We are truly living in an era of dejection and disillusionment, and our art is proof of that.
If there is one thing that college has taught me so far, it is that our generation is facing a plight of unseen proportions. We have been burdened with the effects of the choices made by older generations.
The activism you see happening around this country is a positive force, but it comes from a dark place: the responsibility of solving the world's problems has been left to us, as no one else wants to step up. We simply don't have a choice whether we fight or not, we are the ones who will be affected if steps aren't taken. And I believe that this is where my generation's cynicism comes from.
We feel abandoned by a world that continues to beat us down. College prices are exorbitant, we probably won't be able to afford to buy a house, capitalism has reached a tipping point, we are going to have to see this green earth shrivel up and die before our eyes, and, to top it all off, gray-haired men just keep telling us we're too naive to change the world because we have cell phones.
It is unanimously agreed upon that the art and creations of a society or a time period reflect the inner working and beliefs of that era. We create what we experience. We output, what we take in. This doesn't just apply to thousand-year-old Italian paintings or Egyptian sculptures. This idea permeates every age and group of people across all of time, and continues to do so. Currently, music is the most absorbed art form. It is everywhere, and our generation has turned this mass media form into a powerful microcosm. If there is any proof that this generation is suffering, it is, without any doubt, embedded in what we are creating.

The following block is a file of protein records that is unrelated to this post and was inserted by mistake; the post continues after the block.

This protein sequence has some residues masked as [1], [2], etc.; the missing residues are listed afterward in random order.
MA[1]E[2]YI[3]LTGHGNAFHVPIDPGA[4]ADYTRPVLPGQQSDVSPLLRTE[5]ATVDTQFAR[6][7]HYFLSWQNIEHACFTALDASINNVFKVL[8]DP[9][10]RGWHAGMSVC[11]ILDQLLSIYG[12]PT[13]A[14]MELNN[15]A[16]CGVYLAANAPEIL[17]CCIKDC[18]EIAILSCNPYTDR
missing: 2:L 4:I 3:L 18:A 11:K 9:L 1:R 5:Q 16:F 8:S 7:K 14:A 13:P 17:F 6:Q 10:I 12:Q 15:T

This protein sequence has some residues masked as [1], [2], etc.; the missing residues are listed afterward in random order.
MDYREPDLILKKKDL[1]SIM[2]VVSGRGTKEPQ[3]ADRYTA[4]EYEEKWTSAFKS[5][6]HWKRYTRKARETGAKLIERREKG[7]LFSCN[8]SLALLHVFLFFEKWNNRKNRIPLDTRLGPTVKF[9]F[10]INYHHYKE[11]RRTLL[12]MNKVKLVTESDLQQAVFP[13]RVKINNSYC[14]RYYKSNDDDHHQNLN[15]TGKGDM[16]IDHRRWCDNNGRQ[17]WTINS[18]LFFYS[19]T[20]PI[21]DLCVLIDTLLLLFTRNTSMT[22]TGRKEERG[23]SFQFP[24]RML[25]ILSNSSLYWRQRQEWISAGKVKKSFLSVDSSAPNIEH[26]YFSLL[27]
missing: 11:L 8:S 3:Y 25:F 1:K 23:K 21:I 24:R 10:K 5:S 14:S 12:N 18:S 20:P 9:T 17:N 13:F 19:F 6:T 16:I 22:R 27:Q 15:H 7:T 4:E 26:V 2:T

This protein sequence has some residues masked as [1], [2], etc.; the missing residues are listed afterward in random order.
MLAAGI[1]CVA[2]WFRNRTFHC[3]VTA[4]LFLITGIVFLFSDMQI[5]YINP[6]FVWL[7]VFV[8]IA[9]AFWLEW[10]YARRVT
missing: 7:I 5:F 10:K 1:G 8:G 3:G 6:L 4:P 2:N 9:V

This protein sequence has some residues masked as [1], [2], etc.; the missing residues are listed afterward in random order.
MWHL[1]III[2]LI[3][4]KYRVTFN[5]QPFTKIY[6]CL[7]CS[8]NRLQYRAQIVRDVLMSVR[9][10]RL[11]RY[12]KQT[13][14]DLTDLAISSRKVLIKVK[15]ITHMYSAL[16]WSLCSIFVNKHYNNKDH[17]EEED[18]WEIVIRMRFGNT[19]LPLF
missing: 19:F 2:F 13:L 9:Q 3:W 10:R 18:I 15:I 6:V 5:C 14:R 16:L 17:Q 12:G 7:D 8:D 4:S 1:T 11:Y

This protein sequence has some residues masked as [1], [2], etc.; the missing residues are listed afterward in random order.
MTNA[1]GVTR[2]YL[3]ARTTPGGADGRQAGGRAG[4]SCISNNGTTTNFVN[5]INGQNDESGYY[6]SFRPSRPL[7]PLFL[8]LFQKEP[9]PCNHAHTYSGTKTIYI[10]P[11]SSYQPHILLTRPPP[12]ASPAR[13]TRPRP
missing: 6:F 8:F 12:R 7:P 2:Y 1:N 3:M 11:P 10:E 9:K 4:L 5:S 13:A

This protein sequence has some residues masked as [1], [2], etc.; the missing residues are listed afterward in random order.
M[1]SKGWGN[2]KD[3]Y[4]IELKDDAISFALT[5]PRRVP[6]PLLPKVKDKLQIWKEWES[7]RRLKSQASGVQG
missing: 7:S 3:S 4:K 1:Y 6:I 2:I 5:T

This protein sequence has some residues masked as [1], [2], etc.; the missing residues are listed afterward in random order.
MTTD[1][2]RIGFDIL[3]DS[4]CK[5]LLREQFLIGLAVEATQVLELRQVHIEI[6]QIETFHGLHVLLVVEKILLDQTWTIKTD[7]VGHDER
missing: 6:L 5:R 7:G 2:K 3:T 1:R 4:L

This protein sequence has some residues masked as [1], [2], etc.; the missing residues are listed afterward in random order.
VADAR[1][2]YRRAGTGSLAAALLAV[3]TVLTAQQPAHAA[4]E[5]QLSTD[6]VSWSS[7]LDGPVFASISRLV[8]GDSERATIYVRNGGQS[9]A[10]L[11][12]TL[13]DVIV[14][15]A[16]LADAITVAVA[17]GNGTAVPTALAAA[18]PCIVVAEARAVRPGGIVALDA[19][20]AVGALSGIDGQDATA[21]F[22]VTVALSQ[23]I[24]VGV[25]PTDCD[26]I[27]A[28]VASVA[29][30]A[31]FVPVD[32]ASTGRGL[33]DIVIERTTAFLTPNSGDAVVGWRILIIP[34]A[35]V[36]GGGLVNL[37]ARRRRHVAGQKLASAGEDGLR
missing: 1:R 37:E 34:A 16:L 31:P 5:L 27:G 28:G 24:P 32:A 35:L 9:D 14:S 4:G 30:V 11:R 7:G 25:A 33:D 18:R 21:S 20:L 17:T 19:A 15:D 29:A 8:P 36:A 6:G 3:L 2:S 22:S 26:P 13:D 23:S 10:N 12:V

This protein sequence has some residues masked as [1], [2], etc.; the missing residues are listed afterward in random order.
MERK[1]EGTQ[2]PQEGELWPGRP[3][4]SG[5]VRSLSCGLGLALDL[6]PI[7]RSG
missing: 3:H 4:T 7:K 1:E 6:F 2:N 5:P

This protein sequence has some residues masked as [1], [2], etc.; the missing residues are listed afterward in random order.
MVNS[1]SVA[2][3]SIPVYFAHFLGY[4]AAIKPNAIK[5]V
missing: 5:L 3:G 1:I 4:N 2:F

Conan Gray, a mid-level YouTuber with just under 1.2 million subscribers turned into a rising pop sensation nearly overnight when he released his first album, Sunset Season, on November 16, 2018. Gray went from a small, cover singer on YouTube, to a songwriter appearing on "Late Night with Seth Meyers," several YouTube pop culture channels, and opening for a Panic! At The Disco concert. How? He relates perfectly into our generation's composition, mostly because, at 20 years old, his is part of our experience. Gray's outward expression online and in his videos present a Gen-X/Millennial classic sarcasm and dark humor that we have adopted to save ourselves from being too affected by the realities of our day to day lives. But, when Gray is serious, such as when he is singing, we can see the true nature of his (and our generation's) feelings seep through.
"Generation Why," the first song released on his album could not be any clearer. This upbeat pop sensation has dark lyrics that are all too familiar to today's young adults. After the release, the internet exploded with teens from all over the country flocking to Gray's fanbase. Some even called the song "the anthem of our generation." The music video features Gray riding his bike through your average, affluent, suburban town. He is playing as a paperboy, throwing newspapers into the driveways of the homes he passes. The newspapers have disturbing and depression headlines. During the chorus, Gray is seen facing off with faceless men in suits and dress shoes. The lyrics tell a story of hopelessness in today's young adults, and of society's push back towards us. The 1950s/1960s aesthetic of the video eerily reminds us of the age of rampant optimism and positivity, something we are so far from today.
The song, in conjunction with the video, almost act like a tribute to the 'good-old-days' of American society, or to the personal memories of one's own happy childhood (as the video features Gray playing with a friend on a playground, and playing hand-games). In the chorus, he sings,
"'Cause we are the helpless, selfish, one of a kind
Millennium kids, that all wanna die
Walking in the street with no light inside our eyes
We are the worthless, cursed with too much time
We get into trouble and lose our minds
Something that I've heard a million times in my life
Combined with both what we see ourselves as (helpless, one of a kind, losing our minds), and what society sees us as (selfish, worthless, getting into trouble), Gray tells a perfect story of our plight. He touches on bigger issues too, such as mental health with the line "all wanna die." Later on, he also sings,
"Cause at this rate of earth decay
Our world's ending at noon"
Presenting yet another reason that we have "no light inside our eyes;" climate change, he proves thatt we are truly the generation of "why?" Why try when we keep getting beaten down? Why try when no one takes us seriously? Why try when the world will end soon, anyway?